A WSJ Editorial describes how parents are petitioning to convert their public school into a charter school. Highlights:
It could be a shot heard ’round the education world: This morning in Compton, California, more than 260 parents will pull the first ever “parent trigger” in a bid to transform a failing public school.
Under a California law passed in January, parents can trigger a change in governance at some 1,300 schools that have failed to make “adequate yearly progress” for four consecutive years. If at least 51% of the parents sign a petition, they can shut the school down, shake up its administration, or invite a charter operator to take over.
Compton’s McKinley Elementary School has made adequate progress only once since 2003…
Thus the parental uprising. “Parents operate on a different clock than district bureaucrats,” says Ben Austin of Parent Revolution, a liberal group assisting McKinley parents. “Kids get older every year. We can’t freeze-dry our kids and wait for your pilot programs to pan out.” More than 60% of McKinley parents have signed the petition to free the school from the Compton Unified bureaucracy and install charter school operator Celerity Educational Group to run it instead.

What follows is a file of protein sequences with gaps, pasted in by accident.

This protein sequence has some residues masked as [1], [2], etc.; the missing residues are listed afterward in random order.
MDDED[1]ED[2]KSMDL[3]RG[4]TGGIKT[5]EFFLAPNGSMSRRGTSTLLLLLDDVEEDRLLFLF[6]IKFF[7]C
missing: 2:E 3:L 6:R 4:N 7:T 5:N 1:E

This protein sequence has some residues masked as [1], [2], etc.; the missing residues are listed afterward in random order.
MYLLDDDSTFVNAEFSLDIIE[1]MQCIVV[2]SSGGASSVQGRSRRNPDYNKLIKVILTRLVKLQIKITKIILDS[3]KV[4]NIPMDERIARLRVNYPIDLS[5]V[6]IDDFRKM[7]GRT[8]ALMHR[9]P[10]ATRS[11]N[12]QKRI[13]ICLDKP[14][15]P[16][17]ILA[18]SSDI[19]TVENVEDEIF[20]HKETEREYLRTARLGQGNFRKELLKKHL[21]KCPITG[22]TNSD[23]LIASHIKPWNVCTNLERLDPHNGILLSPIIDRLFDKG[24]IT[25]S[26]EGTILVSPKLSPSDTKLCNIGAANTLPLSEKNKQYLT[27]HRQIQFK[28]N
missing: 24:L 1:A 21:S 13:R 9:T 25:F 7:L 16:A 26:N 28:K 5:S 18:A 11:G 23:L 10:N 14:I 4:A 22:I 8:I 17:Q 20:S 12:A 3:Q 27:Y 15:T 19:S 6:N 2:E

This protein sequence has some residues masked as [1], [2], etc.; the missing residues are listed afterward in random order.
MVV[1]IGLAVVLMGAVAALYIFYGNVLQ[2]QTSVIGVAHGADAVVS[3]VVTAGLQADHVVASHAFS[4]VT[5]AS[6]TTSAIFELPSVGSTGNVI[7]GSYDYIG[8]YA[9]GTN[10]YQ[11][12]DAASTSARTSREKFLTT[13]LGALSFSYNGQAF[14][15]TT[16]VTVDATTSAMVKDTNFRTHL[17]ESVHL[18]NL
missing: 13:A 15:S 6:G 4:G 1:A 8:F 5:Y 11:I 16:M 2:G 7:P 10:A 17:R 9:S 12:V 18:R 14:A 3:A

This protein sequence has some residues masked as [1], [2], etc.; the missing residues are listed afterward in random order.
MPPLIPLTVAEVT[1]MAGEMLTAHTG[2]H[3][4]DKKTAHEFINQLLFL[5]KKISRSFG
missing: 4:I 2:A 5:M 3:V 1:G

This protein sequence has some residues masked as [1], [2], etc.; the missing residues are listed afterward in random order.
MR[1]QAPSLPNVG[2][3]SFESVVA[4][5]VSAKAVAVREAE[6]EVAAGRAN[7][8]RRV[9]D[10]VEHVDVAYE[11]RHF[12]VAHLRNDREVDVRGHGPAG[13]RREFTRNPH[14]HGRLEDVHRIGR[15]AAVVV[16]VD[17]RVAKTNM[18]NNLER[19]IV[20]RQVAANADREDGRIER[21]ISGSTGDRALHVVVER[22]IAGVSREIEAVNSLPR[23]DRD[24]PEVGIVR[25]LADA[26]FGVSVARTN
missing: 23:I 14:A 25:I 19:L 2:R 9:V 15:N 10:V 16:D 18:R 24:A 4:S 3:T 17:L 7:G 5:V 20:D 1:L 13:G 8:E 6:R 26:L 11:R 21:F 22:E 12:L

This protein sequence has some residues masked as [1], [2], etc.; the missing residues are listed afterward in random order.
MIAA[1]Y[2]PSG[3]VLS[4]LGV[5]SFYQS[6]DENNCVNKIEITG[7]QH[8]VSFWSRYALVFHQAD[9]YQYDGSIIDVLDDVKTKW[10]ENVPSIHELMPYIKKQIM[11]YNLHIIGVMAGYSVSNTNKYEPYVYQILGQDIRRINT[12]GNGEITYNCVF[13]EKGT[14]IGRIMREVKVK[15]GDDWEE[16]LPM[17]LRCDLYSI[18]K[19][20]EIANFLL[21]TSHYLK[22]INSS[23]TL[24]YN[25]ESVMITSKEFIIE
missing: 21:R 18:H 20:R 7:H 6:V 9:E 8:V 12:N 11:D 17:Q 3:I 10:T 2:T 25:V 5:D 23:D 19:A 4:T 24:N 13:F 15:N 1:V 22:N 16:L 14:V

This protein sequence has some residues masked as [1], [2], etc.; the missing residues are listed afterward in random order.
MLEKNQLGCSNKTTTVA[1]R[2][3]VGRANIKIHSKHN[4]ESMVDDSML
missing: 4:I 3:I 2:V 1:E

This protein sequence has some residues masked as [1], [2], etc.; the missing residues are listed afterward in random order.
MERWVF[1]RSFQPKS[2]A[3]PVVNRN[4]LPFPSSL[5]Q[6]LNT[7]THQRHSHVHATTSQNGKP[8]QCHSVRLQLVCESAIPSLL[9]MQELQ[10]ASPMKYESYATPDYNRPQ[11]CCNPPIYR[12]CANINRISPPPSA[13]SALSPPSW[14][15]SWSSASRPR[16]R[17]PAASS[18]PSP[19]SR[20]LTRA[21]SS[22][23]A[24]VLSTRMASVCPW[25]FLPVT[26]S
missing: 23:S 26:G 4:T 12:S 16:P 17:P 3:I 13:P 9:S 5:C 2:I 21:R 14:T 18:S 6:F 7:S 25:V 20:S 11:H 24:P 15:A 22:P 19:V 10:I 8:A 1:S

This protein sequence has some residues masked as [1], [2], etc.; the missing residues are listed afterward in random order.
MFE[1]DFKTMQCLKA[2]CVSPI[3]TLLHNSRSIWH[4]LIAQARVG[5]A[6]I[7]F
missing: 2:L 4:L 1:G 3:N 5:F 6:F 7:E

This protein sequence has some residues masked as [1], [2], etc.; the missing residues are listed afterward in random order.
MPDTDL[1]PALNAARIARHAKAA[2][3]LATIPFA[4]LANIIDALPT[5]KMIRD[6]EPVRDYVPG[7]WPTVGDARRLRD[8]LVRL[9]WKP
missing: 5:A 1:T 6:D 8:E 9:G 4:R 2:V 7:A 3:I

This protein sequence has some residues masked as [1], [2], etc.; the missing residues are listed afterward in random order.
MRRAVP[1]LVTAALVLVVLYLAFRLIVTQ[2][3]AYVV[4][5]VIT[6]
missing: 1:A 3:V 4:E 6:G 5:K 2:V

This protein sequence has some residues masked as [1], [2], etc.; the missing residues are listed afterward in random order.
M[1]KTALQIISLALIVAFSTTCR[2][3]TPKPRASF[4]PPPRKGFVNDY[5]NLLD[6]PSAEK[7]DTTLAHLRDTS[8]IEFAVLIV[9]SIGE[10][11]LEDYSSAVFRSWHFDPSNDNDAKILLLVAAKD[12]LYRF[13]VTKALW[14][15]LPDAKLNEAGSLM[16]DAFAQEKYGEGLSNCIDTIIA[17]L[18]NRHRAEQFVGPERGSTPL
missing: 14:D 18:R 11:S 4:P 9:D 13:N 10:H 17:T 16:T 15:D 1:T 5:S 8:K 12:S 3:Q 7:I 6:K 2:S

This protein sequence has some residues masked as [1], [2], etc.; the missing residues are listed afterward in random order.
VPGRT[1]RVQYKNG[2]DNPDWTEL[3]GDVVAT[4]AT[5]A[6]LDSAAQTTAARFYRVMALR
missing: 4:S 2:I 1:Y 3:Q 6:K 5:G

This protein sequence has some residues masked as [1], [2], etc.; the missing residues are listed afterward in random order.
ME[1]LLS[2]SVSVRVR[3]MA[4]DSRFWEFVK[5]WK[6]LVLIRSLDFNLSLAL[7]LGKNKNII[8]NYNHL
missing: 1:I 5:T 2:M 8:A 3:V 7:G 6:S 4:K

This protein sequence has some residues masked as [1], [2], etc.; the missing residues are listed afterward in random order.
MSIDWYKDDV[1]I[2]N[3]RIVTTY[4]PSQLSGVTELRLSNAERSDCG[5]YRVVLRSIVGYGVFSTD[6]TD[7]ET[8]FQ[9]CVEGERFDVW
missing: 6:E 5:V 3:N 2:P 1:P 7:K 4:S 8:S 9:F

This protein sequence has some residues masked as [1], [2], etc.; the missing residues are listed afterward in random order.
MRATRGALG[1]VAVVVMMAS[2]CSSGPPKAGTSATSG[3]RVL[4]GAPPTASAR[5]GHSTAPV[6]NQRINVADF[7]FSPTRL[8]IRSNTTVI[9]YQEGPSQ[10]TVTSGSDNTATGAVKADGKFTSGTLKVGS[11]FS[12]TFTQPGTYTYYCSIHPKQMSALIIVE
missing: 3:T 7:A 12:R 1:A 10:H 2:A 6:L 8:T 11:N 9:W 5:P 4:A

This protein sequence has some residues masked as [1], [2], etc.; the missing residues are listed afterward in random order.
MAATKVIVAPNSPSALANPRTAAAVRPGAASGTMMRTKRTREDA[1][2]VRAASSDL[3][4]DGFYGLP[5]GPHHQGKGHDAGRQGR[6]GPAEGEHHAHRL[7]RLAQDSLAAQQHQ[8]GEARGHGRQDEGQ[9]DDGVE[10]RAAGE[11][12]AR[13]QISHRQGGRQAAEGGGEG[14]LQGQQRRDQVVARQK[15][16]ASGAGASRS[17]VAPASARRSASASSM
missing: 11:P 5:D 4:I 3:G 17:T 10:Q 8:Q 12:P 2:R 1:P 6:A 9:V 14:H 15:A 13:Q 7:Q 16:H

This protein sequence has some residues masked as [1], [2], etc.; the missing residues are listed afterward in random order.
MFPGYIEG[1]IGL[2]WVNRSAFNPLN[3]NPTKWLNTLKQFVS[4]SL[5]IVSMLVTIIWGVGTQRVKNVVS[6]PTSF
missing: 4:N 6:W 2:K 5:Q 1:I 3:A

Celerity already runs three Los Angeles-area charters that serve students similar to those at McKinley with far greater success.
None of this is going down well with the bureaucracy or the California Federation of Teachers, whose president has called parent trigger a “lynch mob provision.”
Celerity is ready and waiting to take over McKinley, the district has no legitimate reason not to facilitate the switch.
The biggest obstacle to education reform has long been overcoming the inertial forces of unionized bureaucracy. Parent trigger is a revolutionary shortcut, and bravo to the parents in Compton for making the leap.